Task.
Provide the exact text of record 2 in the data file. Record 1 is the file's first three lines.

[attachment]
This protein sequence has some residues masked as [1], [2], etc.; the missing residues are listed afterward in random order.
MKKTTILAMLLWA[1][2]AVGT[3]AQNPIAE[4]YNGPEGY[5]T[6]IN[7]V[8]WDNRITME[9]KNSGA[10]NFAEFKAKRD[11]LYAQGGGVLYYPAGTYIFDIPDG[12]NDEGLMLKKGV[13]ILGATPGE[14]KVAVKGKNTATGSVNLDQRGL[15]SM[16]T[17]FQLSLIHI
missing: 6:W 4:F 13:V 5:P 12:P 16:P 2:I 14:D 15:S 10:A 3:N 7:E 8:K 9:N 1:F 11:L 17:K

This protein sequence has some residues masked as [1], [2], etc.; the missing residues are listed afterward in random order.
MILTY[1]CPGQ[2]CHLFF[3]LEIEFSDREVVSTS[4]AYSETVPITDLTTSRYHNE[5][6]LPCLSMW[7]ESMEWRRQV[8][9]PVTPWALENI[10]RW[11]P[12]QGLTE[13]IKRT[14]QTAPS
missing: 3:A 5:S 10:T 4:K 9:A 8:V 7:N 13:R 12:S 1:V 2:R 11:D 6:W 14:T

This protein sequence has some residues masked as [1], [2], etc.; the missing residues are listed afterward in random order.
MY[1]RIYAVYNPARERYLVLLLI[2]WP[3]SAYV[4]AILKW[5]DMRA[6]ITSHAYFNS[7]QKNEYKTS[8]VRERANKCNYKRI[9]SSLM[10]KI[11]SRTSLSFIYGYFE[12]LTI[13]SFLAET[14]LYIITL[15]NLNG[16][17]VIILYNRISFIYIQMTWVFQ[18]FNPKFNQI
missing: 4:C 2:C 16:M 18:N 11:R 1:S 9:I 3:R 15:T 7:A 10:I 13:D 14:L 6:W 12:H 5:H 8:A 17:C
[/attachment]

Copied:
This protein sequence has some residues masked as [1], [2], etc.; the missing residues are listed afterward in random order.
MILTY[1]CPGQ[2]CHLFF[3]LEIEFSDREVVSTS[4]AYSETVPITDLTTSRYHNE[5][6]LPCLSMW[7]ESMEWRRQV[8][9]PVTPWALENI[10]RW[11]P[12]QGLTE[13]IKRT[14]QTAPS
missing: 3:A 5:S 10:T 4:K 9:A 8:V 7:N 13:R 12:S 1:V 2:R 11:D 6:W 14:T